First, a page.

Wayne, Julie and Ryan differed in opinion on being able to balance what is best for the animals with what is best for the farmers and potentially consumers who would be paying higher prices for the products.
Lisa Ling Inside American Farms - Pig Farms:
Lisa visited the Kellogg family pig farm in Yorkville, Illinois where John Kellogg and his son Matt operate the farm that has been in their family for 162 years. The farm operates using gestation pens where each sow has its own food and water supply and is kept from the other pregnant sows. They are then moved to deliver and bred again.
Matt was in the audience to share that his family does what they feel is best for their animals and that if Prop 2 were to go to Illinois, they would go out of business because of the cost to remodel their farm. Matt and his father feel that the animals are kept in a controlled environment that is safe for them and more productive for the farmers to clean and treat the animals.
Lisa then visited Becker Lane Organic Farm in Dyersville, Iowa where Jude Becker changed his family farm that had been operating since 1850 into an organic farm 10 years ago.
The Becker farm cares for 500 sows that are free range on 32 acres. The sows are housed together in groups and taken to individual houses to birth their piglets where they stay for 7 weeks to care for the liter. Jude feels that shifting to more animal friendly standards would still meet demand if innovative farmers were supported with thoughtful and workable legislation.
Matt, Jude, Julie and Wayne each supplied differing opinions on whether Prop 2 would take away consumer's choice for cheaper foods versus organic products and whether producing more organic foods would reduce the cost.
Lisa Ling Inside American Farms - Veal Calves:
Footage was shown from a 2002 video from the Humane Farming Association showing veal calves tethered to cages where they were unable to move and were suffering from not being properly fed, cleaned and cared for. Bryan Scott from the American Veal Processors Association was in the audience to share that he does not feel that the video represents the industry properly. Bryan stated that the veal industry is moving to group housing and by the year 2017 will be completely converted. Bryan explained that Prop 2 takes the flexibility away from the farmers to make the necessary changes as they are heading in that direction with time.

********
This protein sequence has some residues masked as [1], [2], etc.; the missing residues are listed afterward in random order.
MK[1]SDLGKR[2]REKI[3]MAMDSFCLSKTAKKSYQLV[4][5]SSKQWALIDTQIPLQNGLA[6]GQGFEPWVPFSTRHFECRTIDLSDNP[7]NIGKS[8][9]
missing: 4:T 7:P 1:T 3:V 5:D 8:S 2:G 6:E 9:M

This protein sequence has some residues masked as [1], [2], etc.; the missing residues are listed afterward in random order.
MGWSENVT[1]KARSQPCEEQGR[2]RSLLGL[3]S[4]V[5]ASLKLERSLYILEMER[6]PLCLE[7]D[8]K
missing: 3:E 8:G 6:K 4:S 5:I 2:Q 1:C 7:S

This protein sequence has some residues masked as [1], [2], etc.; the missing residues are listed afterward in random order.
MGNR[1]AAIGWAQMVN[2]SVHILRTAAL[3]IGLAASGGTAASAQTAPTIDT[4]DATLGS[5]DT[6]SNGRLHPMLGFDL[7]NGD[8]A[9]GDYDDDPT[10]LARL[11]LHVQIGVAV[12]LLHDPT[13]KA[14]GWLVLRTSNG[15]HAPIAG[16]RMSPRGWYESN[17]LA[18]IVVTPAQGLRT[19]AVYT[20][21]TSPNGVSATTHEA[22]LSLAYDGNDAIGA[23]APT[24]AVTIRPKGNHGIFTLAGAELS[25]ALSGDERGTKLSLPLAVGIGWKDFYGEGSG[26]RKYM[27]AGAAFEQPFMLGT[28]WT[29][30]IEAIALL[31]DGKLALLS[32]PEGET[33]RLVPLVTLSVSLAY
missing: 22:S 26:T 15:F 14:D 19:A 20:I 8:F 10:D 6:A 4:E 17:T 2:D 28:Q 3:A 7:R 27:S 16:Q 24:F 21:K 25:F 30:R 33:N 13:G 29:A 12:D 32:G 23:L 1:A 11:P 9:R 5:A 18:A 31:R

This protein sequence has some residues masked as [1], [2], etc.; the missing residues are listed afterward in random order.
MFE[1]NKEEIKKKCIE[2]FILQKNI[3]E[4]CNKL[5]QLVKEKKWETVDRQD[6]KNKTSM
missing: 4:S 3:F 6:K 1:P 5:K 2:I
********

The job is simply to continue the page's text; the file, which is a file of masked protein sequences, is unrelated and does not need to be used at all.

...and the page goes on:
Amy and Burt Mitchell from Spring Creeks Cattle Company in Wauzeka, WI shared footage of their free raised veal farm where they raise 600 cows, 200 of which are tagged for veal. The free raised farm allows the cows to graze from the land, calves to stay with their mothers, and the animals to roam free on the farm. The Mitchell's never confine their animals and feel that they save money by not using antibiotics, growth hormones, formula and the upkeep of barns. The family also is able to let the mother care for her calves instead of having the hands on work of caring for them.
Lisa Ling Inside American Farms - Company Standards:
Oprah highlighted companies that are making changes in the products they purchase. Ben & Jerry's ice cream uses only cage free eggs, while Chipotle purchases cage free pork. Whole Foods supplies exclusively cage free eggs while Burger King has moved to using 5% cage free eggs and 10% cage free pork.